NIST identifies 65 challenges that forensic investigators face in gathering and analyzing digital information stored in the cloud, seeks help developing standards to aid law enforcement.
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The National Institute of Standards and Technology has released a draft report for public comment that sets forth the daunting challenges forensic examiners face in tracking down and using digital information stored in the cloud.
The draft report, "NIST Cloud Computing Forensic Science Challenges," sets forth 65 challenges of cloud forensics divided into nine categories that a working group drawn from the government, private sector and academia has identified in the course of its examination of the challenge.
"The long-term goal of this effort is to build a deeper understanding of, and consensus on, the high-priority challenges so that the public and private sectors can collaborate on effective responses," said Martin Herman, co-chairman of NIST's Cloud Computing Forensic Working Group.
The study is the catalyst for a focused effort to produce standards that will aid and facilitate cloud forensics in support of U.S. criminal and civil law and related security endeavors.
Cloud forensics involves applying digital forensic science in cloud computing environments to reconstruct past events through identification, collection, examination, and interpretation of digital evidence collected.
The target audience for the study consists of digital forensics examiners and researchers, cloud-security professionals, law enforcement officials and cloud auditors. In a larger sense, though, the study also is directed at cloud policy makers and cloud service consumers.
The cloud creates unique challenges for digital forensic investigators, the report states.
"While the goals of first responders and forensic examiners may be the same in the cloud context in comparison to large-scale network forensics, distinctive features of cloud computing, such as segregation of duties among cloud actors, inability to acquire network logs from the load balancer or routers, multi-tenancy, and rapid elasticity introduce unique scenarios for digital investigations," the report states.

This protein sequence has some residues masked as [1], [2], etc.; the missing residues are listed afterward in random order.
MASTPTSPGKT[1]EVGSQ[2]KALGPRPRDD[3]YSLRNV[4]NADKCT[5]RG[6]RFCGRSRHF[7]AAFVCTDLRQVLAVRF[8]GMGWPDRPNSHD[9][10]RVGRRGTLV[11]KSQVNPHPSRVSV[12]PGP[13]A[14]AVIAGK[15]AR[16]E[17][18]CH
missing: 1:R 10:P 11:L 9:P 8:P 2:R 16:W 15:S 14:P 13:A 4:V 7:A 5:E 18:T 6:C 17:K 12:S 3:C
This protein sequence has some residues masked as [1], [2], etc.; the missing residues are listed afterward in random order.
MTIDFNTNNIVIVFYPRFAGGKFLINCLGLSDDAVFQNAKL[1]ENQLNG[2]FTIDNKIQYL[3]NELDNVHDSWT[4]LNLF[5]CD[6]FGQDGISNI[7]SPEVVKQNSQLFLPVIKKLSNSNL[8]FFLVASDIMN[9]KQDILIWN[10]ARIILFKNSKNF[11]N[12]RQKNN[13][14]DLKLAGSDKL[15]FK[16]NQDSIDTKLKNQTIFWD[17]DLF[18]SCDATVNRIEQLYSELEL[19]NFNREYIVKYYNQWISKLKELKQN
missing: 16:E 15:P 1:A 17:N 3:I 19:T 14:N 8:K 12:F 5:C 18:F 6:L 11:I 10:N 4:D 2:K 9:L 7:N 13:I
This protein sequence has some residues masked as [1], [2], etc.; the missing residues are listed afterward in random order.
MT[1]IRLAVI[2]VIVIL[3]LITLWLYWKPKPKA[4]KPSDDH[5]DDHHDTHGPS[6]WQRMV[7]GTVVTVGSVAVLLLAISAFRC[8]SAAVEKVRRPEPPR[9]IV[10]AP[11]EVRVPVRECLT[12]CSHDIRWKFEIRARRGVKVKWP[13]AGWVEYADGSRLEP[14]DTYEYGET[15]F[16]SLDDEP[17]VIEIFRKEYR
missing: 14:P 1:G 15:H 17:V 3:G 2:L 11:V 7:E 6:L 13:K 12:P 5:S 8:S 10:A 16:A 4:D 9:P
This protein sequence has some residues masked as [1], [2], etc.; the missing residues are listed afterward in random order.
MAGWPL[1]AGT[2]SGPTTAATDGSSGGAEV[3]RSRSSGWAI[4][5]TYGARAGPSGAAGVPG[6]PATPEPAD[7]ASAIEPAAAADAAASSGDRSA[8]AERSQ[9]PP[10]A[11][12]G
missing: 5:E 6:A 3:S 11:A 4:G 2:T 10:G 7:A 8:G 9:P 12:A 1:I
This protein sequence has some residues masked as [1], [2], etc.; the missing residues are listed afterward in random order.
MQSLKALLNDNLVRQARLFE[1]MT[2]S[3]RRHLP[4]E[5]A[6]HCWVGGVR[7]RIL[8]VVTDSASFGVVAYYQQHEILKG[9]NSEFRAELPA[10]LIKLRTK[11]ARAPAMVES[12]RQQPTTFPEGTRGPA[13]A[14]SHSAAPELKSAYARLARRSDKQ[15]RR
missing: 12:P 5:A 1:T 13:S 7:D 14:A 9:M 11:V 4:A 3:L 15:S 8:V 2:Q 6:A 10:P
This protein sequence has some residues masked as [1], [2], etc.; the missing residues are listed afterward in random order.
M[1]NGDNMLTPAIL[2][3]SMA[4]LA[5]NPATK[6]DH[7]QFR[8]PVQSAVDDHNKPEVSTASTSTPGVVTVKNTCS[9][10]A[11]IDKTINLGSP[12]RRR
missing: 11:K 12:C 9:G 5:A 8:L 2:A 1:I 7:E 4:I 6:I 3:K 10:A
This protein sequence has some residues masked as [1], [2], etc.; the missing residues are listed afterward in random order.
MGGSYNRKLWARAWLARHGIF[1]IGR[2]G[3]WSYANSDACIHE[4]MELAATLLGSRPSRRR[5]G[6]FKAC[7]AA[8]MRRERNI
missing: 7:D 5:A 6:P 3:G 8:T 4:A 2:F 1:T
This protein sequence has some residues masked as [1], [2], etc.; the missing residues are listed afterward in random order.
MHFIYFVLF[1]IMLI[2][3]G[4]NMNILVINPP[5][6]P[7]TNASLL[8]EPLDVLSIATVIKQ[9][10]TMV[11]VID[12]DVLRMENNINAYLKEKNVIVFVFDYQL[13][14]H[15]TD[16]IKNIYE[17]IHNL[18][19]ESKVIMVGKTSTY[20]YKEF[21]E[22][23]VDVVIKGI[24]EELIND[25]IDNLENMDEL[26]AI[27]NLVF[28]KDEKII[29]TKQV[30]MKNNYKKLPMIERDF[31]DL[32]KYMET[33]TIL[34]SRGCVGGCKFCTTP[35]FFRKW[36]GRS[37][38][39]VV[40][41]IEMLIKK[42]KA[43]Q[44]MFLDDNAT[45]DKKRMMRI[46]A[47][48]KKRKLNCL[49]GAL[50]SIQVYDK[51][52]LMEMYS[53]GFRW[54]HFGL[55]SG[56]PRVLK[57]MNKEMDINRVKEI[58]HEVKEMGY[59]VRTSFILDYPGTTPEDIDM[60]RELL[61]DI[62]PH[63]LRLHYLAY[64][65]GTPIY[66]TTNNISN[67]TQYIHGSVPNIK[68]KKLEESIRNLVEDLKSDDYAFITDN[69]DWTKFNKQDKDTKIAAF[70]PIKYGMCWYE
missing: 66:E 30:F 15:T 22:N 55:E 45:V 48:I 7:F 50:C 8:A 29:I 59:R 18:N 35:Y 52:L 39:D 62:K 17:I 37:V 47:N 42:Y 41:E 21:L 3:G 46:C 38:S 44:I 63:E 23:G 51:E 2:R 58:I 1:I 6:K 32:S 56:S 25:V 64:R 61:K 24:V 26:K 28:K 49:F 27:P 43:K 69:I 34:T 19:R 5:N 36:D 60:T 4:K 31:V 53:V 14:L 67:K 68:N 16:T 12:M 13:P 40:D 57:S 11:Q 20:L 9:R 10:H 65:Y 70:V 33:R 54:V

The difficulty of digital forensics with regard to virtualization, large-scale data processing, and the proliferation of mobile devices become even more formidable when those aspects must be addressed in a cloud computing environment, the report states.
The working group gathered an impressive amount of data, which is presented in considerable depth on spread sheets for each of the 65 challenges. The group intends the spreadsheet to serve as a living document that will evolve as stakeholders identify potential technologies and standards that would be useful and practical for addressing each of the challenges.
A mind map of forensic challenges from the NIST report.
The nine major groups by which the challenges were categorized in the report are architecture, data collection, analysis, anti-forensics, incident first responders, role management, legal, standards, and training. Anti-forensics are a set of techniques used to intentionally prevent or misdirect forensic analysis, such as obfuscation, data hiding, and malware.
The working group holds that the technical challenges must be fully understood so that technologies and standards-based mitigation approaches can be developed to address them and ensure forensic investigators are able to achieve a high rate of success.
In addition to an ongoing dialog with those interested in the topic, the working group will prioritize the challenges, determine gaps in technology, standards, and measurements as they pertain to the challenges, and develop a plan of action to address the gaps.
NIST believes there is a pressing need to develop forensic protocols that major cloud providers eventually would adopt. "These protocols must adequately address the needs of the first responders and court systems while assuring the cloud providers no disruption or minimal disruption to their services," the report states.
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William Welsh is a contributing writer to InformationWeek Government. He has covered the government IT market since 2000 for publications such as Washington Technology and Defense Systems. View Full Bio
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